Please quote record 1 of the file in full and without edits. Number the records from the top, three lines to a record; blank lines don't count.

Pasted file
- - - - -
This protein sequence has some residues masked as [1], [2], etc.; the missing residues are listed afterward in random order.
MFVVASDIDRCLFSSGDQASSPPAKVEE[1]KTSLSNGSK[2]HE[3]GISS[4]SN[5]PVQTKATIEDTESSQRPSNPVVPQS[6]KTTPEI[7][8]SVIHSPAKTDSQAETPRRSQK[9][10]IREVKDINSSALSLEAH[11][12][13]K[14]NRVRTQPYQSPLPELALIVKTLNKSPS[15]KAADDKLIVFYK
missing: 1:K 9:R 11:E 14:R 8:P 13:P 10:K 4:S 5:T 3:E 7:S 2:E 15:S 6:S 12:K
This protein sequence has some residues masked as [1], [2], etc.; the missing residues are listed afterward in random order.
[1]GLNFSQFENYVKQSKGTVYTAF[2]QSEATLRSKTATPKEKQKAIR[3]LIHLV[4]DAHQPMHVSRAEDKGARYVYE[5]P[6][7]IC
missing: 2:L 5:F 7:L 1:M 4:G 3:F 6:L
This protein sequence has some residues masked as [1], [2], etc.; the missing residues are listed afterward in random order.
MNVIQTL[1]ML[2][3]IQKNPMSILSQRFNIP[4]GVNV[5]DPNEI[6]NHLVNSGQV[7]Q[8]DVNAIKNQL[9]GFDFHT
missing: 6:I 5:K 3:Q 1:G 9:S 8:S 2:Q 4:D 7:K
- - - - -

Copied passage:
This protein sequence has some residues masked as [1], [2], etc.; the missing residues are listed afterward in random order.
MFVVASDIDRCLFSSGDQASSPPAKVEE[1]KTSLSNGSK[2]HE[3]GISS[4]SN[5]PVQTKATIEDTESSQRPSNPVVPQS[6]KTTPEI[7][8]SVIHSPAKTDSQAETPRRSQK[9][10]IREVKDINSSALSLEAH[11][12][13]K[14]NRVRTQPYQSPLPELALIVKTLNKSPS[15]KAADDKLIVFYK
missing: 1:K 9:R 11:E 14:R 8:P 13:P 10:K 4:S 5:T 3:E 7:S 2:E 15:S 6:S 12:K